ahead. Even he cannot confront his wife Cynthia out of guilt. Parag confesses of his extra-marital relationship with Maina. Abhay is a common man who sees his future vanishing, and fears the perishability of his relationship with Cynthia due to their infertility. He believes “Once we were gone, everything that was ours would be gone” (228). This is Abhay’s childlessness which makes him fear death. He dreads the coldness, ice, snow which is associated with death. He even feels that “I would be erased like a speck off the face of the earth” (229). Though he understands that death is inevitable but he wants to defeat it by having a child. Parag, who finds life even in the worst situations of it while Abhay thinks that there is no meaning of life. He says, “What wretched happiness is there in being a mute witness to what you call the flow of life?.… Why don’t we search for the meaning of life before the hand of death falls on us?” (230). Parag finds the continuity and permanence of the existence of nature even after death and he sees pleasure in it. Parag’s attitude is of a mature person who seems to have seen life closely. His belief in the circle of life and belief in some superior power is evident here:
What difference does it make Abhay even if we don’t exist here, if we don’t leave a trace behind? Rivers will continue to flow, the sun and the moon will continue to rise, the seasons will continue to change. Life will continue its eternal flow. There is such joy in the knowledge that we were once part of this life. (229)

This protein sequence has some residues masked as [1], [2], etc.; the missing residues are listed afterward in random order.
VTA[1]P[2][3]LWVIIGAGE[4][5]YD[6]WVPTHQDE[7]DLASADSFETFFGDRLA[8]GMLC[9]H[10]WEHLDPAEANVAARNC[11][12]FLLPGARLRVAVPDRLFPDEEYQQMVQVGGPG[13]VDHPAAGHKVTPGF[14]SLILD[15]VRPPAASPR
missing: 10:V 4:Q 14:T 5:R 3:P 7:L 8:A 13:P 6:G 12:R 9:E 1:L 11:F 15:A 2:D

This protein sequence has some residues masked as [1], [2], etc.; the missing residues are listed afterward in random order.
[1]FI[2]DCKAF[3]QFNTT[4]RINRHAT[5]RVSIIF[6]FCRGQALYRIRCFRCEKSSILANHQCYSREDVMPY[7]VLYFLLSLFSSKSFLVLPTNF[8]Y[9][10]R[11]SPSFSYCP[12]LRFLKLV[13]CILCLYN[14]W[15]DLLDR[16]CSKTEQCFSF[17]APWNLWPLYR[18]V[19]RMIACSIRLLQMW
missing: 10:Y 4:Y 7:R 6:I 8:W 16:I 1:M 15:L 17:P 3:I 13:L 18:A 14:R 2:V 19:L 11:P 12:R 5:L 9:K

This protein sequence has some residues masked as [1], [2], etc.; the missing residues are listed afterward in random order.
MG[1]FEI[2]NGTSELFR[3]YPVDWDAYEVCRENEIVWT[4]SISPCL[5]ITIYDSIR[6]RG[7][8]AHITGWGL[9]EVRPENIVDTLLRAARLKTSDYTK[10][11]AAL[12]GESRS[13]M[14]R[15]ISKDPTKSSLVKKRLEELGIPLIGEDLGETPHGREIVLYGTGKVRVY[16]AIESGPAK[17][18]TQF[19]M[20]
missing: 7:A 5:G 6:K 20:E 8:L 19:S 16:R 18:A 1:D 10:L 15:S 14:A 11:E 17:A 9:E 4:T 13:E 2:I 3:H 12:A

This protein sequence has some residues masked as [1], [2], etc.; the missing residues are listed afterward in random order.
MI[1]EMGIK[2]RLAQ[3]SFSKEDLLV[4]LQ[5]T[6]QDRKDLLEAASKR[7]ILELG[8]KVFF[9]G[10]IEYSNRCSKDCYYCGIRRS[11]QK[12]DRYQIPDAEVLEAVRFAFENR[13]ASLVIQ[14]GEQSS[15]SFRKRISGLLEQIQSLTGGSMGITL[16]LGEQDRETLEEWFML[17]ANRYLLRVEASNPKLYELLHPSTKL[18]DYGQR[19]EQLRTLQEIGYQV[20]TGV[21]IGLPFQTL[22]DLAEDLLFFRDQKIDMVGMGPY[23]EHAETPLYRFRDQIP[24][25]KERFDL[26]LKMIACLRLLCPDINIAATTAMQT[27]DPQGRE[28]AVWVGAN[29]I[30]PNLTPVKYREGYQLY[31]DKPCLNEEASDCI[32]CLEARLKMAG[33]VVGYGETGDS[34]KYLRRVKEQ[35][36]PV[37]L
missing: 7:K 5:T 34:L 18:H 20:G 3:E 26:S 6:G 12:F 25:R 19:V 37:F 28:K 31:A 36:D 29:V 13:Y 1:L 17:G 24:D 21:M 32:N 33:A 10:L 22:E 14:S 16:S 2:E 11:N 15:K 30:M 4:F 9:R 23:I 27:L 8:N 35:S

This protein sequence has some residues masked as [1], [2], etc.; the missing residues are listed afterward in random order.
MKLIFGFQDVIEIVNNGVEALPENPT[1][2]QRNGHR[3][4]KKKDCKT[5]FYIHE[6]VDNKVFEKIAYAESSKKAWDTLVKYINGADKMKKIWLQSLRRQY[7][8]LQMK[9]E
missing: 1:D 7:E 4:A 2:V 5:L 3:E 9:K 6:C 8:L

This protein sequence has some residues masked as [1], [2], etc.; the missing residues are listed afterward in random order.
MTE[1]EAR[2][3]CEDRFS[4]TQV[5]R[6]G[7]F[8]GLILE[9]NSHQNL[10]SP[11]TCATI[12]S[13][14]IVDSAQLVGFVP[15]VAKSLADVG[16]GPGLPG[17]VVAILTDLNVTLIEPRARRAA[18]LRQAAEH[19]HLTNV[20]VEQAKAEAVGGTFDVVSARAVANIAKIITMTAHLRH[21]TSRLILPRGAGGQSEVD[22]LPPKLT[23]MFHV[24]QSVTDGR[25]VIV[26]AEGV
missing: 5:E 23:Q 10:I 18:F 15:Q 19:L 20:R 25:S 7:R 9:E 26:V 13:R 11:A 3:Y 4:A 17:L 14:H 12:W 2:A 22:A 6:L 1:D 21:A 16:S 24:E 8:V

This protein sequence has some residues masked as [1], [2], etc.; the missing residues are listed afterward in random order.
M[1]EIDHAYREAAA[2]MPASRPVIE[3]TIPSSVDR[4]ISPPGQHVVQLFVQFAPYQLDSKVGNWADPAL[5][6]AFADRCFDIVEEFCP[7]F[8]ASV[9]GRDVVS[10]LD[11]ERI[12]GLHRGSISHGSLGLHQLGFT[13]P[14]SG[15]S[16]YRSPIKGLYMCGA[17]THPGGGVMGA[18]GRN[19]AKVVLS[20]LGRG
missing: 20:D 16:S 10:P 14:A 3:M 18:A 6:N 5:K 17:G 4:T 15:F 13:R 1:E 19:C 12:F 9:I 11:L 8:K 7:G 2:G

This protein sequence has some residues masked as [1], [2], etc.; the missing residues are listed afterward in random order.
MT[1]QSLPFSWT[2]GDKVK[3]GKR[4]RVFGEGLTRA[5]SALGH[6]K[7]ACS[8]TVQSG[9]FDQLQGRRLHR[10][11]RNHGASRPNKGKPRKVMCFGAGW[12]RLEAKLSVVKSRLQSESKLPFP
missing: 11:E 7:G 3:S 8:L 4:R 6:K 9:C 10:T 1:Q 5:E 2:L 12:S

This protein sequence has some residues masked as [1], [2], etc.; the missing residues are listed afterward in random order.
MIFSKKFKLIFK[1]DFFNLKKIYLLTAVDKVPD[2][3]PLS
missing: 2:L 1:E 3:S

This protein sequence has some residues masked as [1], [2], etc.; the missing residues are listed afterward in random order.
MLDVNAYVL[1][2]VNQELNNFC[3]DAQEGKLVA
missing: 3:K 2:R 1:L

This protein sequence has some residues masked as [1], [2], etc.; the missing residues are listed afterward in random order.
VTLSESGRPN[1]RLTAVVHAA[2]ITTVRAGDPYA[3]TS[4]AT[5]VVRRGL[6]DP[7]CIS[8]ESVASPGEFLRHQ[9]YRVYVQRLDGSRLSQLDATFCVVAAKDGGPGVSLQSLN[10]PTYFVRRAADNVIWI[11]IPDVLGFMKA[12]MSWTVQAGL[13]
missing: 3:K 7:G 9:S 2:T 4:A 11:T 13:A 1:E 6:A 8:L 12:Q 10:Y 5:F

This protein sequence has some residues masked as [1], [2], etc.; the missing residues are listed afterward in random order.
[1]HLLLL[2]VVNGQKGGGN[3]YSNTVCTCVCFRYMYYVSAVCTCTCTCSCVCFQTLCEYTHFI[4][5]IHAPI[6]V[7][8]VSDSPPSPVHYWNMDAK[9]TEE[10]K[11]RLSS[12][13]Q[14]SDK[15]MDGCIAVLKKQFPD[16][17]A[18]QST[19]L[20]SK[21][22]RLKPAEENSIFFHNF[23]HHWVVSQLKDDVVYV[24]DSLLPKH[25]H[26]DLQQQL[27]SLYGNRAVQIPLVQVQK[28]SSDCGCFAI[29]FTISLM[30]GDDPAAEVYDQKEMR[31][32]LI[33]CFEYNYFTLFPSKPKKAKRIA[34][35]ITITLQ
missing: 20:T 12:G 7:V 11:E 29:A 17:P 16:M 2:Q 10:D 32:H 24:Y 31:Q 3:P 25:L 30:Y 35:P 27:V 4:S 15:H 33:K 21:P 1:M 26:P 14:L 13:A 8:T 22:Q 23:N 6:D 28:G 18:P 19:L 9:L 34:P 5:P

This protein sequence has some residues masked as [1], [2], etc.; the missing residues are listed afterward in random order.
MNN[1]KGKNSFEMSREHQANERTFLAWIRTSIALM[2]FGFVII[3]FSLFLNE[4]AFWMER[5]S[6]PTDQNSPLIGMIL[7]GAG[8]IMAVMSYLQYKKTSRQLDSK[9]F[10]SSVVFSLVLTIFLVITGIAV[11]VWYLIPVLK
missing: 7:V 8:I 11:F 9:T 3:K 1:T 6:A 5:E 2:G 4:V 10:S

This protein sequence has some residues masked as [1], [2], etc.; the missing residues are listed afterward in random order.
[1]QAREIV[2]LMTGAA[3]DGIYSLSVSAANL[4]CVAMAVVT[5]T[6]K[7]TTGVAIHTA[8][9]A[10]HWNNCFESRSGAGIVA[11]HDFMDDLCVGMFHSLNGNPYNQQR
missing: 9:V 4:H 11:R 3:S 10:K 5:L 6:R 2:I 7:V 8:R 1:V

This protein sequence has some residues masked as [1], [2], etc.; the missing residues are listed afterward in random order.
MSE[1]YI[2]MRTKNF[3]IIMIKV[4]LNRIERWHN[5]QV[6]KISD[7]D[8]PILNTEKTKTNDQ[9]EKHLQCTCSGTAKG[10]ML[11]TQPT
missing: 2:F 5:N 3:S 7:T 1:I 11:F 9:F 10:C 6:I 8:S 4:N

Abhay only sees the images of “wasteland”, “snowflakes” in nature around him. Since the time he has arrived at Parag’s house, his observation of the village, the house where he once lived and the relationship of Nandini and Parag makes him feel that he is an intruder, an outsider there. The feeling, the sacrifice, emotions, community feeling which he finds here in Nandini and Parag, he doesn’t get in Sweden. That’s why when Parag goes to help to carry the bier, Abhay laughs hysterically. He does not laugh at somebody else but it echoes his own emptiness, and his hollowness. Abhay is unable to understand a mutual understanding between Parag and Nandini and therefore he says, “Often you’re not even looking at each other; but it seems as if a continuous dialogue is going on between you” (225). Through Parag’s speeches and dialogues we come to know his feeling for others, his helpfulness, his charity, and consideration for his villagefolk. His community feelings and sense of responsibility leads him to help others even in the midst of utter poverty. When on one hand there are people like Abhay who escape from the village for the betterment of their future and Chandu who escape from the realities of life, there are very few like Parag who stick to their place. His sense of attachment is very clear when he says, “A faceless, wretched, impoverished village, like ten thousand others. I might even have gone away, but this drought struck and began to devastate it before my eyes. Then my feet dug in even more firmly. They couldn’t be faithless” (222). Through Parag’s long monologue in scene two, we come to know about the devastation of the village and how it took place. How they used to spend their lives together in the village but gradually due to the lack of rain, they moved to other places. It is through Abhay and Parag’s dialogism, readers come to know about many of their problems as well as their causes. One of the many problems was the problem of deforestation for which Parag considers himself responsible. Sometimes from his dialogue it seems as if he is repenting of his deeds of the past. People have cut down the teak trees. Parag remembers that he has done the same to others, so he has no right to complain to others. He was sent to jail for the smuggling of teak trees. Even his conversation with Abhay reveals that he felt freer there. Their dialogues reveal this fact: